Wisconsin bill to boost math and science teachers risky for students

Peter Hewson & Eric Knuth:

While this legislation is well-intentioned, it will ultimately do more harm than good — and it is the children in the most troubled schools who will pay the price.
Here’s why: SB 175 is intended to attract math and science professionals (engineers and scientists) into teaching, based on the belief that they have the necessary subject-matter knowledge. The bill would allow them to get teaching licenses almost entirely on the basis of written tests (a math test, for example), as long as they receive some loosely specified form of mentoring during their first year on the job.
There’s nothing wrong with using written tests, and mentoring new teachers is a great idea. But neither is sufficient to protect children from dangerously under-prepared teachers.
Although subject-matter knowledge is essential to good teaching, the knowledge required for teaching is significantly different from that used by math and science professionals. A well-constructed certification program gives beginning teachers a crucial knowledge base (of math or science as well as about teaching) and helps them develop the skills and practices that bring this knowledge to life.
There’s a reason that so many certification programs immerse new teachers in classroom tasks gradually: It gives them a chance to make their mistakes and sharpen their skills in more controlled, lower-stakes contexts before handing them primary responsibility for a classroom of students.

2 thoughts on “Wisconsin bill to boost math and science teachers risky for students”

  1. Yes, SB175 might result in some math and science teachers who lack sufficient teaching pedagogy to initially be effective 6th- through 12th-grade teachers. However, it will still provide a significant improvement over what will be happening in WI middle and high schools during the next decade if we fail to do anything new to attract people into teaching who possess math and science content knowledge. Large numbers of teachers who were initially hired during the 1960s and 1970s are retiring or will be doing so in the near future. We need people to replace them. Currently, most math and science classes in WI middle schools are being taught by K-8 generalists, not math- or science-certified teachers. Many of these teachers may lack interest in acquiring the content knowledge to become outstanding math and science teachers, preferring to wait until they have sufficient seniority to get assigned to teach other subjects they prefer. Do we really want our 8th graders studying pre-algebra with teachers who lack both the math content knowledge and love for the subject? There aren’t enough college students majoring in math-ed and science-ed to fill all of the positions that will become open in WI schools in the next few years. Given this situation, passing SB175 is a lot better idea than doing nothing to generate the needed teachers.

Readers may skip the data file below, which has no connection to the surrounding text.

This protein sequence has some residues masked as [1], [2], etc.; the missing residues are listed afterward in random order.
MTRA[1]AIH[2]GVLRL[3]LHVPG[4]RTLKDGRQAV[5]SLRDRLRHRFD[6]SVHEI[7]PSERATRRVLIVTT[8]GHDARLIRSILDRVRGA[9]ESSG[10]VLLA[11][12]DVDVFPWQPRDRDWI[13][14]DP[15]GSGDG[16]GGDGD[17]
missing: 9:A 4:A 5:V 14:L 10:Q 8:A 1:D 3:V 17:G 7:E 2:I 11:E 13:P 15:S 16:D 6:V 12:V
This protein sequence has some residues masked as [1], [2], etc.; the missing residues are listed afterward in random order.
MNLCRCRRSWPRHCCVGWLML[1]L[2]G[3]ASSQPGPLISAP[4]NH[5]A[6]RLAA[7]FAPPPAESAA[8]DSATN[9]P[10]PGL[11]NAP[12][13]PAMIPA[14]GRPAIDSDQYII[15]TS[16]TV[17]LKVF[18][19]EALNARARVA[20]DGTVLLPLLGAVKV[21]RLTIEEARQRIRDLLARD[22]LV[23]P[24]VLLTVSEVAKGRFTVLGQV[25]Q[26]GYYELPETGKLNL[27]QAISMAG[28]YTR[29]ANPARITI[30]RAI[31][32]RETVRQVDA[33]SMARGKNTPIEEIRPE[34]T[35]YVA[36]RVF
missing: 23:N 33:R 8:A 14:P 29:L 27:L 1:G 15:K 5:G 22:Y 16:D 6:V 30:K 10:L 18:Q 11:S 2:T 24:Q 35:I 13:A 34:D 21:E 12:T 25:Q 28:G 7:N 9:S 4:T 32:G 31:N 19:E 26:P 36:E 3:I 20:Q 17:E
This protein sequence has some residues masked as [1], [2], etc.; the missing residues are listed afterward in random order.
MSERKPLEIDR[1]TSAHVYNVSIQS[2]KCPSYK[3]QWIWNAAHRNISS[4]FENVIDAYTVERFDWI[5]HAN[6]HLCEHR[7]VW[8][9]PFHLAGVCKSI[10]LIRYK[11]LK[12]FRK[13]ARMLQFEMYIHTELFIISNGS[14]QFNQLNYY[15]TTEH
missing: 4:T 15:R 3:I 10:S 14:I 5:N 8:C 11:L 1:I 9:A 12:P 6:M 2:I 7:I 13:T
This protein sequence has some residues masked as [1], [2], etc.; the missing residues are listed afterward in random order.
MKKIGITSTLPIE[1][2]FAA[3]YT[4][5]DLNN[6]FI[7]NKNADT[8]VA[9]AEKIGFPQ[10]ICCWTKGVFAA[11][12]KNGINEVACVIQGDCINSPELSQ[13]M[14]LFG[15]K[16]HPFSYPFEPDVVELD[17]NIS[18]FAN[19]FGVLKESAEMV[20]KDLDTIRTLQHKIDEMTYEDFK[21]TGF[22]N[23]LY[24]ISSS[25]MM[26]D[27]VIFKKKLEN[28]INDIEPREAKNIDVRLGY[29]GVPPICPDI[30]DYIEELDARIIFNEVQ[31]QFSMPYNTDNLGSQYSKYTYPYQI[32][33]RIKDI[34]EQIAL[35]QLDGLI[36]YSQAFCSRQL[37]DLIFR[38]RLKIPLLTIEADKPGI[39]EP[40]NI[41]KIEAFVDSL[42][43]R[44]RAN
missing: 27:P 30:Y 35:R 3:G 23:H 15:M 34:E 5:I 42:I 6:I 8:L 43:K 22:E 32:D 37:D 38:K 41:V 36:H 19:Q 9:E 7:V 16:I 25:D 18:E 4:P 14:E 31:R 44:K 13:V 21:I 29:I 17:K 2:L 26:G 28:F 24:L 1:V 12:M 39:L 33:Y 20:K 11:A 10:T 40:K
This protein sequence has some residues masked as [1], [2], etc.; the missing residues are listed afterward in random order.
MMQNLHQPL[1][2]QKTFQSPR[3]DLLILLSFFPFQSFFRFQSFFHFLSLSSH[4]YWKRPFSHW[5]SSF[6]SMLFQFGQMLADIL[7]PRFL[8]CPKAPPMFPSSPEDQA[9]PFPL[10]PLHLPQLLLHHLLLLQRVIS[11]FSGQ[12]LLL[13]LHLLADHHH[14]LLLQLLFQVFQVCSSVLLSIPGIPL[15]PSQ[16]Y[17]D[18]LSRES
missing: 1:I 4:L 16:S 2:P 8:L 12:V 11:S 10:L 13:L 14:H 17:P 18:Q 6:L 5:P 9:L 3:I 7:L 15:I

2. I’m in the uncomfortable position of disagreeing with both viewpoints expressed thus far.
    SB175 is offered as a silver bullet to poor education in math and science, while the arguments against SB175 are acknowledged but written off.
    As I see it, there are two facts which no one could reasonably disagree (naive?).
    1) One cannot teach a subject that one does not understand, (Think of music teachers!). But, I don’t believe a masters degree or PhD in the subject matter is necessarily a requirement.
    2) Just because one has substantial knowledge of a subject does not mean one can teach the subject to others. It may not be the absence of pedagogy (as I understand that term), but it may be a personality issue that is incompatible with teaching at least to a certain class of students. Of course, lack of appropriate teaching methods would be another reason, but we need to evaluate the appropriateness of the pedagogy that is being taught.
    SB175 recognizes fact 1, but ignores the seriousness of fact 2.
    But the Hewson and Knuth article makes the valid argument that ensuring teachers learn to teach is critical. I have no personal experience with the pedagogy being taught to teachers. I’ve read articles quite critical of the teacher’s curriculum, and find some of the “theories” being propagated without merit.
    I think supporters for SB175 must believe that what is taught to teachers is of little or no value, a position which Hewson and Knuth do not address.

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